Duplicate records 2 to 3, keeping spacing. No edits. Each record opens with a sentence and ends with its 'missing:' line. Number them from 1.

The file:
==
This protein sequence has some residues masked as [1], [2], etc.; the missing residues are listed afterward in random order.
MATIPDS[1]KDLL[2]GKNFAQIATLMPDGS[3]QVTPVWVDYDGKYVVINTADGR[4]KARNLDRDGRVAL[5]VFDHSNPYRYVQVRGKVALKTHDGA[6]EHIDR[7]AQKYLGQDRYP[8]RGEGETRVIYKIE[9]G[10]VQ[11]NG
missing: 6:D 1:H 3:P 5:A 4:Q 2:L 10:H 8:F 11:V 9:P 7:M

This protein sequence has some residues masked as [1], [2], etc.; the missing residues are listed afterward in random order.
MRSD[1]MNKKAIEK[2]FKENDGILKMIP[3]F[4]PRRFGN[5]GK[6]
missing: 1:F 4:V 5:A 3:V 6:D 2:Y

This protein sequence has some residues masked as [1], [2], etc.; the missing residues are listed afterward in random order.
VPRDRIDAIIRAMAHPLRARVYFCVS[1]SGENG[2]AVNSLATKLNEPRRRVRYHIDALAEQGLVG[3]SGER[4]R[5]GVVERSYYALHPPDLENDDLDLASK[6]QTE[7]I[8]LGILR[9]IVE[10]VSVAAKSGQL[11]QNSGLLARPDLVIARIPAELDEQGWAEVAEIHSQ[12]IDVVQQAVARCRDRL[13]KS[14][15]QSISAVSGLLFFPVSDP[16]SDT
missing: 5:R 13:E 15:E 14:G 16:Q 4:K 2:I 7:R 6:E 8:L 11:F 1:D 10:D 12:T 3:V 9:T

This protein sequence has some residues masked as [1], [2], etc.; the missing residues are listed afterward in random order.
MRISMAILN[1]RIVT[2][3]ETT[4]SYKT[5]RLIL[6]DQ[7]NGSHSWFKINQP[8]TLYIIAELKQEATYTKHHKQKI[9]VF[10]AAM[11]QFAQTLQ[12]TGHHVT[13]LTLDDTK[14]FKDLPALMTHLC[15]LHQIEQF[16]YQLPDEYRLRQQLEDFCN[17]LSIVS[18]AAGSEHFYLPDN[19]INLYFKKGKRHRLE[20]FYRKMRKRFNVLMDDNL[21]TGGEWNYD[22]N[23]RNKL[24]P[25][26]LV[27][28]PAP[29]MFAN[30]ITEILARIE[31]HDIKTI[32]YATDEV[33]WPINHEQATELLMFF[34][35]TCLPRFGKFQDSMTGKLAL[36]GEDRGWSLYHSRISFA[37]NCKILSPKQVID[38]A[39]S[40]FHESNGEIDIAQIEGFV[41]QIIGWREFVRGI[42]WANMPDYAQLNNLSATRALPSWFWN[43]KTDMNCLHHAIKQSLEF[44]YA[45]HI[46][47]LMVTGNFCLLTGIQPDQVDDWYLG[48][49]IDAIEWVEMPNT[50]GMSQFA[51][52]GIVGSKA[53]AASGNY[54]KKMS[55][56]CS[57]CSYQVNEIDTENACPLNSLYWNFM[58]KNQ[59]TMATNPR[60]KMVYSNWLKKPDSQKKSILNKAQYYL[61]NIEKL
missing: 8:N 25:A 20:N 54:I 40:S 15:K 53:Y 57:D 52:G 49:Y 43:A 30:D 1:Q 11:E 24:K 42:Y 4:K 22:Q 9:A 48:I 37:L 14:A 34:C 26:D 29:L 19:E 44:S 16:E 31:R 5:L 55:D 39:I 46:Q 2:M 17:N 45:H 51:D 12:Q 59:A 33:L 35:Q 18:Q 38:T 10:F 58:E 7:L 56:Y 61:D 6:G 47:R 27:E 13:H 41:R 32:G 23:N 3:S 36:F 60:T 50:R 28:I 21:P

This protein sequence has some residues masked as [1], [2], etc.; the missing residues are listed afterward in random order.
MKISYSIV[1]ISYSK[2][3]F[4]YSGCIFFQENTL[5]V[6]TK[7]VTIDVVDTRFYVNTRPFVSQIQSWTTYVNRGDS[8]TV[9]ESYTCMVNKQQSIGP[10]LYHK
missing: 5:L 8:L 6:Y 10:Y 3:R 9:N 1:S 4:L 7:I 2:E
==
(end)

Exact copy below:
This protein sequence has some residues masked as [1], [2], etc.; the missing residues are listed afterward in random order.
MRSD[1]MNKKAIEK[2]FKENDGILKMIP[3]F[4]PRRFGN[5]GK[6]
missing: 1:F 4:V 5:A 3:V 6:D 2:Y

This protein sequence has some residues masked as [1], [2], etc.; the missing residues are listed afterward in random order.
VPRDRIDAIIRAMAHPLRARVYFCVS[1]SGENG[2]AVNSLATKLNEPRRRVRYHIDALAEQGLVG[3]SGER[4]R[5]GVVERSYYALHPPDLENDDLDLASK[6]QTE[7]I[8]LGILR[9]IVE[10]VSVAAKSGQL[11]QNSGLLARPDLVIARIPAELDEQGWAEVAEIHSQ[12]IDVVQQAVARCRDRL[13]KS[14][15]QSISAVSGLLFFPVSDP[16]SDT
missing: 5:R 13:E 15:E 14:G 16:Q 4:K 2:I 7:R 6:E 8:L 11:F 1:D 10:D 12:T 3:V 9:T